Illinois lawmakers and Governor Bruce Rauner have agreed to restore about $97 million that had been cut from K-12 schools for the final few months of the fiscal year. The cuts resulted from the rollback of the temporary higher income tax rate and a 2.25% across the board reduction to the state's budget. Some school districts in west central Illinois will benefit, but it might not make much difference.
The Illinois State Board of Education advised lawmakers to help school districts that are in greatest financial need and deemed to likely face financial crisis due to a funding cut.
Galesburg schools will now lose $98,853 instead of the originally proposed $375,043.
“They’re making it sound like that’s a gift to us when in actuality, it’s further than what we had in the original budget,” said Superintendent Bart Arthur.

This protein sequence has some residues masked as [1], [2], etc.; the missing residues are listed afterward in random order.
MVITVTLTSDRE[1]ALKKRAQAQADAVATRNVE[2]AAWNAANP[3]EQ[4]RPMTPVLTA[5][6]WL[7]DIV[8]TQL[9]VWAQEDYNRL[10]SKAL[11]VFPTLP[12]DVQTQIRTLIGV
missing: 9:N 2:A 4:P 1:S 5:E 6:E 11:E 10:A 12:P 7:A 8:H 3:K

Arthur said he appreciates the state assistance but the district is still losing money and if funding cuts continue Galesburg will be on the brink of financial crisis.
“We had reserves; we were well positioned about four years ago. And ever since the state started doing proration and the federal government cut back when they had sequestration funds. Yeah, we are at a point now where we probably have about three years left of operating money and then we will have to probably look at doing something different, close our doors,” Arthur said.
An alternative option would be to raise property taxes as a way to increase revenue. But Arthur believes that would be difficult to get past the public for approval.